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Working for a magazine can cause some confusion about dates. We work a few months ahead of real time. We’re about to send the December issue to the printer, and are working on February. So even though it’s late September, the November issue will be appearing in your mailbox or at your local newsstand any day now. Our advance copies just came to our office, and I think you will enjoy it.

We test 14″ steel-frame bandsaws, preview some of the new tools we saw in Atlanta at IWF, and Glen Huey has a great article on preparing rough lumber. My contribution is an article on building a reproduction of a Gustav Stickley side table.
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Unlike some other magazines, when we build a repoduction of a furniture piece from the Arts & Crafts period, we really build a reproduction of an authentic piece. We don’t just slap corbels and spindles on something ordinary and call it “Mission”.

This little table has an interesting history. The only known example showed up out of the blue at a Sotheby’s auction in December 2004. Similar pieces were catalogued, but they didn’t have the angled legs that make this example appear so distinctive.

If you’ve been wanting to try your hand at a Craftsman piece, this is a wonderful project. It doesn’t require a lot of material, and nearly every mortise and tenon joint in it is in a different configuration. I look at a project like this as an opportunity to develop not just the manual skills to make the joints, but also problem solving skills in how to make the joints, and the sequence of putting this all together. Over the next few weeks I’ll be adding posts to this weblog on all the details that wouldn’t fit in the magazine article.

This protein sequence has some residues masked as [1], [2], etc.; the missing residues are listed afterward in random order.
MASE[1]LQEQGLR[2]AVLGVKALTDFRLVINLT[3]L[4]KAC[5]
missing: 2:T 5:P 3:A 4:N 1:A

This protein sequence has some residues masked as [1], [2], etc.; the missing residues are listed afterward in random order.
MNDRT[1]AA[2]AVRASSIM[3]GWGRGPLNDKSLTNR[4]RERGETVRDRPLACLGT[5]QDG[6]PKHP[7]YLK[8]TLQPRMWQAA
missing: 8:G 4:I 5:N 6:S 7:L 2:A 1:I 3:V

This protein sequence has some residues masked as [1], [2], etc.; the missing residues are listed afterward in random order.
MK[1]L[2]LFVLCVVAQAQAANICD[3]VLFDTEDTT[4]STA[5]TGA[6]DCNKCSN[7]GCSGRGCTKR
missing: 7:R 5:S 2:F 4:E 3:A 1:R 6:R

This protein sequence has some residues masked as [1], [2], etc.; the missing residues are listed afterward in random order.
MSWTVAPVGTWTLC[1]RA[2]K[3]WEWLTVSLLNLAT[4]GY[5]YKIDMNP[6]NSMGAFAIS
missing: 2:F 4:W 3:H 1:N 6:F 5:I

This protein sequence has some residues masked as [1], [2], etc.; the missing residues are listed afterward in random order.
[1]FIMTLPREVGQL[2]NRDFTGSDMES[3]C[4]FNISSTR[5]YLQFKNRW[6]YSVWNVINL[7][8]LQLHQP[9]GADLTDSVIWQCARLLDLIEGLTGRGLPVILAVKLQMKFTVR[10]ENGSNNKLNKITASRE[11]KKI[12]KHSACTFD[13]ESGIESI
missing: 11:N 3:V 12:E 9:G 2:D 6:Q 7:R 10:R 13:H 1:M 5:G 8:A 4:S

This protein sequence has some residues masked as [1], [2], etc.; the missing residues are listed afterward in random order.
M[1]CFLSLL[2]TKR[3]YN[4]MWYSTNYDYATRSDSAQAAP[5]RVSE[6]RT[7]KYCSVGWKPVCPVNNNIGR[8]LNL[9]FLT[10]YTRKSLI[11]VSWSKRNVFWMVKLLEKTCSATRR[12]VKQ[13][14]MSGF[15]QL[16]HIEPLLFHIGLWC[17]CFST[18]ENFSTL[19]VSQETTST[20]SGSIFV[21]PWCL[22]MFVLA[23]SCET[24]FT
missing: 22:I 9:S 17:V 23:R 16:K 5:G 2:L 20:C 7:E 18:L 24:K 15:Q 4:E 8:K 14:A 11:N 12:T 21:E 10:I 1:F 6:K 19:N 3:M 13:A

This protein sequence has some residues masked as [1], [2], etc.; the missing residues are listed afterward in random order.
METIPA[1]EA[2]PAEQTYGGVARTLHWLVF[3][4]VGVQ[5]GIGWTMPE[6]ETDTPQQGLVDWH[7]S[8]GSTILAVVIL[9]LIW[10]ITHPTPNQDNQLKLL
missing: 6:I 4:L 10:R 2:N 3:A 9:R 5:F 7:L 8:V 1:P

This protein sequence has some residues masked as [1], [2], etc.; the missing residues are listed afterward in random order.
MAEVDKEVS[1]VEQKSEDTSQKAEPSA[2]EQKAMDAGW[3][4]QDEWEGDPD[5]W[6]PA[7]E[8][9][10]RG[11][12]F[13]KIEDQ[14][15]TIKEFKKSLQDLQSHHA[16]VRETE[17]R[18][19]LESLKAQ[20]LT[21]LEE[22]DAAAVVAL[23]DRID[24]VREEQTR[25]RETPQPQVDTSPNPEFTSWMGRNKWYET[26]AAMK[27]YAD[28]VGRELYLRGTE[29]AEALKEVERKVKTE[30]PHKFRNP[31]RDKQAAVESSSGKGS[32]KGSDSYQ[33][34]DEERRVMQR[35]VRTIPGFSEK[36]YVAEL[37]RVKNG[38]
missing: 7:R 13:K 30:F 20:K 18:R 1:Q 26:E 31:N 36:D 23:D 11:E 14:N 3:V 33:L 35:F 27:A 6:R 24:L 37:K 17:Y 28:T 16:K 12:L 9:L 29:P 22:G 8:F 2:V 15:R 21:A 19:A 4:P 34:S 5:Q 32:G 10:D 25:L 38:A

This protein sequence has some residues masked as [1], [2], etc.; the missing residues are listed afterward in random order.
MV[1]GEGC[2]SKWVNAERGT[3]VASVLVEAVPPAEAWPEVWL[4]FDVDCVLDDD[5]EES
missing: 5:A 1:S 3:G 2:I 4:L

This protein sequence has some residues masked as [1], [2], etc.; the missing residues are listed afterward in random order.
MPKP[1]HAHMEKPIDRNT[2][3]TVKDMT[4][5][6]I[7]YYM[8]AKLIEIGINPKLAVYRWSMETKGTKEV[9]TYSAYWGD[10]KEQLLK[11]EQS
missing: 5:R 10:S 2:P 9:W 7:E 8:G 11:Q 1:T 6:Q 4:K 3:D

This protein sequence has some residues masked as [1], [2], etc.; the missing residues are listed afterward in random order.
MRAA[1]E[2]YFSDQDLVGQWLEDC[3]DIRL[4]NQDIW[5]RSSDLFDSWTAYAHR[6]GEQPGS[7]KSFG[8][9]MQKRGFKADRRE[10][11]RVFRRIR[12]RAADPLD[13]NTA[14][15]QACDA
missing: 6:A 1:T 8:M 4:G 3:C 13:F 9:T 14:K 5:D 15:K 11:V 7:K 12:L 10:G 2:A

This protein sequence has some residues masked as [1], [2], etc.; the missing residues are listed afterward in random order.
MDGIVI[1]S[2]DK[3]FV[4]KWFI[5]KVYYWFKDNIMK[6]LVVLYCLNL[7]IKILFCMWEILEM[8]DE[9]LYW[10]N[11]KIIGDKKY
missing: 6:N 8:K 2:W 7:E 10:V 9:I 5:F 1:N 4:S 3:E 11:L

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The obvious tricky joint is the angled, keyed through mortise and tenon between the lower front to back stretcher and the lower rails. It’s not as difficult as you might think, but it does take some time and patience.

The other joints aren’t exposed, but the angles and the way the pieces intersect with each other get pretty interesting. The drawer is also a bit of a challenge. The front is canted back at the same angle as the legs, so the half-blind dovetails had to be adjusted to accomodate that.

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And last but not least is the handle. It’s band sawn and then shaped with rasps. I tried some new rasps that came in to the shop that are very close in performance to the Auriou rasps from France but aren’t as expensive. I’ll be talking in more detail about them and I’ll show you how I used the shape of the rasp to determine the curve in the back of the handle.

This is the first project I’ve done since we started the blog, and I’m looking forward to sharing this extra material.

Bob Lang


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  • Ryan Partridge

    love this piece. Did you say there is plans for this.

  • dave brown

    Kudos on the piece and the article Robert. I see you’re trying you’re hand at hand cut dovetails — angled ones at that. A braver man than I. I like the fact that you didn’t wait til they were perfect to photograph them. Very cool.

    Thanks for the weblogs that you all work so hard on. They are a very nice extra from a great magazine.

    Dave

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